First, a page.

If you want to make $200,000 per year and work five hours per week, go ahead and write that down. Nobody's judging you. If you want to make $1.5 million per year and work 20 hours per week with people in a specific niche while maintaining two office locations, because you like going from, I don't know, Nashville, Tennessee, to Clearwater, Florida, write that down. Remember, this is your perfect vision. This is everything you want from your business. If a wizard appeared and offered to give you whatever you wanted from your business, this would be it. [05:05.3]
I don't have the time to discuss all the intricacies of this, but the reason I want you to write this down, it must be written down, is because our minds are cybernetic mechanisms that seek out our written goals. Just like a heat-seeking or technically an infrared-seeking missile will home onto jet engine exhaust, your brain will home onto your goals. It will slowly but surely get you where you want to go. It might not get you all the way there, but it will get you on the right path and I would rather get halfway to a massive goal, something that I really want than all the way to a small one, something I didn't want or don't want.
Next, the next section of your business plan. I want you to write everything you can think of that makes you different from the other financial advisors in the marketplace. Having a niche is a great way to differentiate yourself. You can write about your background, your expertise, your experience, your investment philosophy, your hobbies, your locations, your technology, and so on. None of these things by themselves might make you different. [06:09.3]
For example, lots of financial advisors have the same certifications. Lots of financial advisors serve the same niche. There are a lot of financial advisors who specialize in working with medical professionals or corporate executives or teachers, lots of them, lots of them, but the sum total of everything you have should separate you from everyone else.
Still, that's only part of the battle, because not only do I want you to communicate the things that make you different, I want you to think about one or two sentences you could say to someone that will immediately set you apart from everyone else in the marketplace.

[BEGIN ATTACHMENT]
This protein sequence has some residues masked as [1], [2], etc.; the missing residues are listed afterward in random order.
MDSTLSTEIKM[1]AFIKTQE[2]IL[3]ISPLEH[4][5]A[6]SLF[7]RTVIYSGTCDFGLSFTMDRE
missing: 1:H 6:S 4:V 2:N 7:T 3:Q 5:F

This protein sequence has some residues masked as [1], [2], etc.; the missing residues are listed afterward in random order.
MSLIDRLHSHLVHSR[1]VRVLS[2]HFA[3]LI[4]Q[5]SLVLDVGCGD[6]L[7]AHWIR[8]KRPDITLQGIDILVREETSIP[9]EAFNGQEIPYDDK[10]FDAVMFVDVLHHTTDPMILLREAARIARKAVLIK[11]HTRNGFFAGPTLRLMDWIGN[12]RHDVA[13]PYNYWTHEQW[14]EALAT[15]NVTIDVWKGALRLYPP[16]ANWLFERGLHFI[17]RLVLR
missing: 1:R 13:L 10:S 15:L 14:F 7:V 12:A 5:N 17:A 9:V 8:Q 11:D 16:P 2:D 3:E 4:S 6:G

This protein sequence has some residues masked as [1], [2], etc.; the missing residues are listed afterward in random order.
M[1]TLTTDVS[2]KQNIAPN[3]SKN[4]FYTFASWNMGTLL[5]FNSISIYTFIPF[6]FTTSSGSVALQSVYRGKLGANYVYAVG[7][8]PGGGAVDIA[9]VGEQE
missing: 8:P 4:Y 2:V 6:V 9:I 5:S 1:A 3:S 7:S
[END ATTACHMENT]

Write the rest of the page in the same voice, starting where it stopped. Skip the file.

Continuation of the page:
I'll give you an example from my business. My Inner Circle newsletter is different because it's the only tangible physical newsletter written with financial advisors in mind that uses real data, proven marketing strategies and inspiration from tens of thousands of financial advisors who interact with the Advisor Coach. It's also delivered at a ridiculously low price of $99 per month, which is less than plain tickets for a conference, less than coaching or consulting, and less than a daily cup of coffee. [07:11.3]
The secret to having a unique value proposition, it's actually hidden in the name. It must be unique and it must have value. You having 73 certifications may be valuable, but it's not unique. You playing the accordion while doing back flips might be unique, but it's not valuable. The combination of these two things is the magic elixir that will add rocket fuel to your business.
That is the next part. The part after that is I want you to choose a target market and list where you can find that target market. I'm not going to talk about having a niche. I'm not going to talk about choosing a target market. I've done that many times in other podcast episodes and I even have a video training called “Deep Dive Into Niche Marketing”, which outlines my entire process for choosing and marketing to a niche. I think the URL for that is TheAdvisorCoach.com/niche. [08:07.8]
If that's incorrect, please don't email me. Spare me those emails. You can just Google James Pollard or the Advisor Coach deep dive into niche marketing. But I do think it is TheAdvisorCoach.com/niche.
I will say that when you choose a niche, you must have an idea of how you're going to reach that niche. I've discovered that there are really no good or bad niches. I've had financial advisors tell me they're targeting what seems to me to be obscure niches, but they know how to get in front of them, so more power to them. They're great niches for those financial advisors.
On the other hand, a niche like corporate executives, which I can get in front of all day every day, might be difficult for someone who has no idea where to find them. I don't care how passionate you are about a niche. If you're not able to place yourself in front of a steady stream of them on a regular basis, it will not work, I guarantee it. [08:59.4]